Josephat KILONZO is a lecturer at Strathmore Law School in Nairobi, Kenya. He is an Advocate of the High Court of Kenya and international human rights lawyer with a keen interest in governance, democratisation, and African regional integration.
We celebrate the 75th anniversary of the adoption of the Universal Declaration of Human Rights. The UDHR is a remarkable achievement as it reflects a consensus among various nations with different historical, religious, political, and cultural traditions. How do you see the historic significance of this document?
UDHR is a critical blueprint of fundamental values which all members of the international community share. Since 1948, it has remained a constant reminder that we cannot have global or even regional peace without respect for human rights of all people despite their colour, cultural traditions, or political inclinations. I think we all agree that the UDHR is an important document when it comes to encouraging and calling on States to ensure that people’s rights are protected. It also forms a good basis for organizations and individuals to call for the protection and promotion of human rights in a society. Furthermore, even though it was not a binding document originally, it became part of customary international law and thus has a binding force.
However, it should not be lost on anyone that there have been strong debates regarding the ‘universality’ of the rights enshrined in the UDHR and international covenants such as the International Covenant on Civil and Political Rights (ICCPR). During the drafting and adoption of UDHR, only 4 African states were members of the UN namely, Ethiopia, Liberia, Egypt, and South Africa, which was still under the apartheid regime. Considering that the African Continent had little impact and/or representation during the drafting and adoption of the UDHR,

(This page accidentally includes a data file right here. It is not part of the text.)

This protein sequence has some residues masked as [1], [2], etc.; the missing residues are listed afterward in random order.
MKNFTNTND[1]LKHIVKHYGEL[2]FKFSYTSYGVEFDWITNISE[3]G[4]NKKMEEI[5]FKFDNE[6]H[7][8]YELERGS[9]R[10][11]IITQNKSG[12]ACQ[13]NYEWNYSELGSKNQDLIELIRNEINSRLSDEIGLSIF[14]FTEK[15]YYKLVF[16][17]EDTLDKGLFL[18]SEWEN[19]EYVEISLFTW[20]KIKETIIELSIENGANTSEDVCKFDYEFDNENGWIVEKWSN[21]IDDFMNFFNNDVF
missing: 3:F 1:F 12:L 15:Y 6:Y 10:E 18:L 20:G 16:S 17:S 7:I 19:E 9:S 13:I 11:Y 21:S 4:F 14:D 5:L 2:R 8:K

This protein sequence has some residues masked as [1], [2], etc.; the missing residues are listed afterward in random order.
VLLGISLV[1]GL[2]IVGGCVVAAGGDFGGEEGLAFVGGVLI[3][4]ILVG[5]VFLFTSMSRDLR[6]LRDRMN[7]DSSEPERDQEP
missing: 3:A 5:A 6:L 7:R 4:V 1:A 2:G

there have been questions as to whether UDHR and subsequent international covenants sufficiently speak to Africa’s cultural traditions.
The perception of imposition of western ideals and culture as ‘universal’ and the little input from African states gave rise to notion of western imperialism and demands for the formulation of an African concept of human rights grounded on African history and culture.
On the other hand, we live in a world in which claims of human rights are burgeoning, as Jonathan Sacks pointed out human rights has become the dominant mode of discourse. However, if everything is a human right then nothing is a human right. How, in your view one can distinguish between true and a false human rights?